Bloggers' Roundtable: Jena & Jesse

This week's panel discusses how bloggers raised awareness about the Jena 6 case and Jesse Jackson's criticism of Sen. Barack Obama for "acting like he's white."

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FARAI CHIDEYA, host:

I'm Farai Chideya, and this is NEWS & NOTES.

We continue our Bloggers' Roundtable. My guests are political commentator Jasmyne Cannick of jasmynecannick.com, pop culture critic Desmond Burton of the blog Afronerd, and L.N. Rock - otherwise known as the African-American political pundit. Welcome everybody.

And, Jasmyne, I have just got to get you back in on this one. So New York Knicks coach Isiah Thomas is being sued by a former team executive, Anucha Browne Sanders, for sexual harassment. Now, the trial is underway in New York, expected to last several weeks.

Thomas is alleged to have made sexual advances and demeaning statements to Sanders, who was once one of the NBA's highest-ranking female executives. She also claims that the B-word was used to describe her, and Thomas has denied the accusations.

Here's part of his videotaped deposition that was played in the courtroom.

(Soundbite of recorded deposition)

Mr. ISIAH THOMAS (Head Coach, President, New York Knicks): A white male calling a black female a (bleep) is highly offensive.

Unidentified Man: Would you find it also offensive for a black male to call a black woman a (bleep)?

Mr. THOMAS: Not as much.

CHIDEYA: In response to the video, Isiah Thomas had this to say outside the courtroom.

Mr. THOMAS: Please don't mischaracterize the video that was shown in court today. I don't think it's right for any man to ever call a woman a (bleep). I didn't do it, and I wouldn't do it.

CHIDEYA: And yet, why are we discussing this? What's the whole scenario here then of discussing when it's okay?

Ms. JASMYNE CANNICK (Political Commentator, jasmynecannick.com): Well, I would start off by saying that that video didn't do anything to help his case. And that - if that's the way he felt, then that's what he should have said on the deposition instead of what he did say.

But I suspect that what he did say is probably how he feels, and that also probably mirrors how a lot of black men feel - that it's okay for them to do it and not okay for other people to do it. I mean, Snoop illustrated that earlier this year with the Don Imus controversy. So I'm not surprised. I mean, we hear it every day in our hip-hop music and so it just, you know, it just goes to show you that's not just in hip-hop. It's also in the professional world. It's also in sports, you know?

And what I have to say as a black woman is, it's not okay for anyone to call me that - not a black man, a black woman, a white man or a white woman.

And until we, as black women, stand up for ourselves and stop allowing people to degrade us and call us those names, people like him will feel that it's okay to do it. And it's even more sadder and hurts more when it comes from a black man who came from a black woman, who understands what we had to go through as black people and black women. For him to even make a statement like that, it hurts a lot more than someone like Don Imus calling me the same name.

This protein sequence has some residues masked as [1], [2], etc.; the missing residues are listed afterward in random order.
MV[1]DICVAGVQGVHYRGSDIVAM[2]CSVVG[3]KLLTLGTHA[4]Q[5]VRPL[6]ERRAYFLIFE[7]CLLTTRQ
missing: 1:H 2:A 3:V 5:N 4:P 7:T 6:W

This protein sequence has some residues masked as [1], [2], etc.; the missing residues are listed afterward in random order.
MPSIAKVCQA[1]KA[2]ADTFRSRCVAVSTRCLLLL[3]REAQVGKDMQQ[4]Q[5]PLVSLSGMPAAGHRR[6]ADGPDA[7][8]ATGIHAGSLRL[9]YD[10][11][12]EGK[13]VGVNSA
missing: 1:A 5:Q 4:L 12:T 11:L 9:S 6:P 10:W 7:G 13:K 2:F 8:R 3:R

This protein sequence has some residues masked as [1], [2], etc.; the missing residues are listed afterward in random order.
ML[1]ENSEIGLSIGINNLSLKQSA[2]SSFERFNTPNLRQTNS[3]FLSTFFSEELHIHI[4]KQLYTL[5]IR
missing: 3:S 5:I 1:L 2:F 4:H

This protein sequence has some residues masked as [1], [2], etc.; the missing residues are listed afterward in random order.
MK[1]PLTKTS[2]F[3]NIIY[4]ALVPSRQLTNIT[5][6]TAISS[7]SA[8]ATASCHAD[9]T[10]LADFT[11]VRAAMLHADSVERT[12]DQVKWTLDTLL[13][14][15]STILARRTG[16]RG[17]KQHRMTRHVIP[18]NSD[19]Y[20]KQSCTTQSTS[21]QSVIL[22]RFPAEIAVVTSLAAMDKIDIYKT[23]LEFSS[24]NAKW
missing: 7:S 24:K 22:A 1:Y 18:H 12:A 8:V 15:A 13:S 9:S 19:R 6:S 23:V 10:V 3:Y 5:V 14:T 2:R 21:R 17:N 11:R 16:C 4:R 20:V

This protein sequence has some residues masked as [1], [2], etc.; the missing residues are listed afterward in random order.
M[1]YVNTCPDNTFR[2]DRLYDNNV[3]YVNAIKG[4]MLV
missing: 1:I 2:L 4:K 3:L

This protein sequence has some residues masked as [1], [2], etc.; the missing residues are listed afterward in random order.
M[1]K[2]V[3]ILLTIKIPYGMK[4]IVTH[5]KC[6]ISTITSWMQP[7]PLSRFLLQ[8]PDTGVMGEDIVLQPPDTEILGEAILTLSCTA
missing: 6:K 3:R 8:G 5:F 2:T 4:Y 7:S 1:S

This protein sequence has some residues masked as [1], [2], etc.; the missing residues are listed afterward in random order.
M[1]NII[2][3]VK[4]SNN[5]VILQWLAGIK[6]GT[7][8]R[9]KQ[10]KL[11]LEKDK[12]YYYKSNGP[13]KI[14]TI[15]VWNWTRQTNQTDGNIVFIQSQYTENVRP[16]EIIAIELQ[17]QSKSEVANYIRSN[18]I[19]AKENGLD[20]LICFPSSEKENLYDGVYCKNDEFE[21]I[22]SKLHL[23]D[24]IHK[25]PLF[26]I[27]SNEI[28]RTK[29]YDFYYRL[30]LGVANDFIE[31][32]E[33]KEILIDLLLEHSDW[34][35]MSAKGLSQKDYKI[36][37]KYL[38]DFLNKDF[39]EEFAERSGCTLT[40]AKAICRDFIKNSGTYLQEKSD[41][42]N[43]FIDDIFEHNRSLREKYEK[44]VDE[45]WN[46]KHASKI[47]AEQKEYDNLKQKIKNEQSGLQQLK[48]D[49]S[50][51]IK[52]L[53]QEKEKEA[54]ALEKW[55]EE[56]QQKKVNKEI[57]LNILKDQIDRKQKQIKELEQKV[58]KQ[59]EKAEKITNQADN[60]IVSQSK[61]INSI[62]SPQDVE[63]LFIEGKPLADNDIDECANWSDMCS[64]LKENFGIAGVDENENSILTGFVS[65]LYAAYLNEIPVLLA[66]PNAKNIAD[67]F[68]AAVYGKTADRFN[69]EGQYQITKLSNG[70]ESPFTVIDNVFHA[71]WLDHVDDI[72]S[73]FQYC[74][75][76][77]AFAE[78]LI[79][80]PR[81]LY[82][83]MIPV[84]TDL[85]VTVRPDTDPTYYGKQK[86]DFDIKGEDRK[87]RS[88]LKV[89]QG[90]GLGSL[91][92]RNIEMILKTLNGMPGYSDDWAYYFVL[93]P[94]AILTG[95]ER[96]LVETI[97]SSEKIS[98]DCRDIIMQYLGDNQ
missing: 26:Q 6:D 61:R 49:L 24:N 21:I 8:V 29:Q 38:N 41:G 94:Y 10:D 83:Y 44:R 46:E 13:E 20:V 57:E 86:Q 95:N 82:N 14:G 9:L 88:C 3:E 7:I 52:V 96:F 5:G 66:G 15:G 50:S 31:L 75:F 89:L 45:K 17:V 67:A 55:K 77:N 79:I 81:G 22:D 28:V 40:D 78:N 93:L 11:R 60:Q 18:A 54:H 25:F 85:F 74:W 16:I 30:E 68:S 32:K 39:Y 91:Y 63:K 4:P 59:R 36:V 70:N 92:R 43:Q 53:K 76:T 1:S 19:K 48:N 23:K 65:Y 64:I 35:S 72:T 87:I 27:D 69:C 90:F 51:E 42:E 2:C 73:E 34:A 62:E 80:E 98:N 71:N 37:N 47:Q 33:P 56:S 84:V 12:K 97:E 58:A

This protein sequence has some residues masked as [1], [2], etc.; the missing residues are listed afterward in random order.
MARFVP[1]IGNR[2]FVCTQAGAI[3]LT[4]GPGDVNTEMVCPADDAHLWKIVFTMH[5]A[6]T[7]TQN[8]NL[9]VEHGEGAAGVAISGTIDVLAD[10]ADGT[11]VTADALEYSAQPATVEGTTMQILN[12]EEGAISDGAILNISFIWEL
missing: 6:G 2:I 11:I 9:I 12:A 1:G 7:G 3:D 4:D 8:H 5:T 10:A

CHIDEYA: Desmond, what do you think?

Mr. DESMOND BURTON (Pop Culture Critic, Afronerd): Well, ultimately, the case is going to be about a he-said, she-said situation. Obviously, I'm not for language of that sort. I feel it's embarrassing to a certain degree for someone of his status to make these kind of - this kind of balancing act that just doesn't really play well. I don't - I think it's really shameful.

CHIDEYA: Well, L.N., is this the kind of thing where we should be, at this point, not surprised by all these different ways that language is parsed out across race and gender lines? Is it still worth having these conversations or should we be talking on a different level - more about behavior than words? Or are words behavior?

Mr. L.N. ROCK (African-American Political Pundit): Yeah, words are behavior. I think Jasmyne is right in many ways, even though I think, generically, stating that a lot of black men or most black men feel that way, I think, is too general. I don't feel that way.

Mr. BURTON: And inaccurate.

Mr. ROCK: You got that. And I think it's very inaccurate. There's a lot of black men - there's some proud black men that don't feel that way about black women. They were raised by their mothers, raised by their grandmothers, and they're proud of who they are. And - but it is a conversation that has to be had in the African-American community as well as the community at large in respect for women.

CHIDEYA: All right. We're going to have to leave it there. We've been talking to Jasmyne Cannick of jasmynecannick.com, pop culture critic Desmond Burton of Afronerd, and at our Washington, D.C. headquarters, L.N. Rock - otherwise known as the African-American political Pundit.

You can find links to their blogs and ours at nprnewsandnotes.org. Our online series, Speak Your Mind, gives you a chance to sound off on the issues.

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